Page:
Why Law Matters

Paperback | November 29, 2015

byAlon Harel

not yet rated|write a review
Contemporary political and legal theory typically justifies the value of political and legal institutions on the grounds that such institutions bring about desirable outcomes - such as justice, security, and prosperity. In the popular imagination, however, many people seem to value publicinstitutions for their own sake. The idea that political and legal institutions might be intrinsically valuable has received little philosophical attention. Why Law Matters presents the argument that legal institutions and legal procedures are valuable and matter as such, irrespective of theirinstrumental value.Harel advances the argument in several ways. Firstly, he examines the value of rights. Traditionally it is believed that rights are valuable because they promote the realisation of values such as autonomy. Instead Harel argues that the values underlying (some) rights are partially constructed byentrenching rights. Secondly he argues that the value of public institutions are not grounded (ONLY) in the contingent fact that such institutions are particularly accountable to the public. Instead, some goods are intrinsically public; their value hinges on their public provision. Thirdly he showsthat constitutional directives are not mere contingent instruments to promote justice. In the absence of constitutional entrenchment of rights, citizens live "at the mercy of" their legislatures (even if legislatures protect justice adequately). Lastly, Harel defends judicial review on the groundsthat it is an embodiment of the right to a hearing.The book shows that instrumental justifications fail to identify what is really valuable about public institutions and fail to account for their enduring appeal. More specifically legal theorists fail to be attentive to the sentiments of politicians, citizens and activists and to theorise publicconcerns in a way that is responsive to these sentiments.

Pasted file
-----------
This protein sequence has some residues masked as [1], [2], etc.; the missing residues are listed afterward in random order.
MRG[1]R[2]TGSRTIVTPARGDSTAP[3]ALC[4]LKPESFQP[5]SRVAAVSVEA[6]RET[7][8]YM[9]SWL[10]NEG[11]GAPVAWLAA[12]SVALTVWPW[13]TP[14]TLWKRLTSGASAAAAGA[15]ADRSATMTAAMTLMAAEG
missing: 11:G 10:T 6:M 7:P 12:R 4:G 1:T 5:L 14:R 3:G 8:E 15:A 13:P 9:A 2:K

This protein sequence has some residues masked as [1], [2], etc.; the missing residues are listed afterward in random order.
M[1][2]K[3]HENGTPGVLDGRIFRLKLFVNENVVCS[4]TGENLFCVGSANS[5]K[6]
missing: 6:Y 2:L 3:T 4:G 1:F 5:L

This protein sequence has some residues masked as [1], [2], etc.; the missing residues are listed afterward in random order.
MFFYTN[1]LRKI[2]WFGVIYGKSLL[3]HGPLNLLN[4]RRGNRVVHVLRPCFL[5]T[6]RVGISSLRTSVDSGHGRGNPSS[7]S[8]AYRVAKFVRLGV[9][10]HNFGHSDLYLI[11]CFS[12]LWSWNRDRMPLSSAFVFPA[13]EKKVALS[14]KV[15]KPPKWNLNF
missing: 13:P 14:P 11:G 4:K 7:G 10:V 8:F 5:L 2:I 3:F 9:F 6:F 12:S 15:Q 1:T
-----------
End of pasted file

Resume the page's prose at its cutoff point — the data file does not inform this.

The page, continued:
Pricing and Purchase Info

$42.08

Ships within 1-3 weeks
Ships free on orders over $25

From the Publisher

Contemporary political and legal theory typically justifies the value of political and legal institutions on the grounds that such institutions bring about desirable outcomes - such as justice, security, and prosperity. In the popular imagination, however, many people seem to value publicinstitutions for their own sake. The idea that p...

Professor Alon Harel is a Mizock Professor of law and member of the Centre for Rationality at the Hebrew University of Jerusalem. He is a co-editor of Jerusalem Review of Legal Studies, a member of the editorial board of Criminal Law and Philosophy and a member of the editorial board of New Criminal Law Review. He writes on legal and p...
Format:PaperbackDimensions:256 pages, 9.21 × 6.14 × 0.54 inPublished:November 29, 2015Publisher:Oxford University PressLanguage:English

The following ISBNs are associated with this title:

ISBN - 10:0198766211

ISBN - 13:9780198766216

Look for similar items by category:

Customer Reviews of Why Law Matters

Reviews

Extra Content

Table of Contents

1. IntroductionPart I Why Rights Matter2. Why Rights Matter: The Interdependence of Rights and ValuesPart II Why the State Matters: Dignity, Agency and the State3. The Case Against Privatisation4. Necessity Knows No LawPart III Why Constitutions Matter: The Case for Robust Constitutionalism5. Why Constitutional Rights Matter: The Case for Binding Constitutionalism6. The Real Case For Judicial Review7. Conclusion

Editorial Reviews

"There are plenty of legal scholars today writing about matters of pressing public concern, and there are plenty more who write on theoretical topics touching on our deepest commitments about the nature of law and state. But it is a very rare thing to find a writer who engages with thepressing issues of the day in a way that makes clear precisely how our deepest commitments are at stake and who makes a compelling case for thinking about those issues in a new and interesting way. Alon Harel has done just that with his stimulating, challenging, and evocative new book, Why LawMatters. It is a book that raises more questions than it answers. Although I doubt that any reader will be convinced by all its arguments, it is hard to imagine anyone finishing Why Law Matters without having at least some of his most basic beliefs about law and legal institutions unsettled, atleast a little." --Malcolm Thorburn, forthcoming in Critical Analysis of Law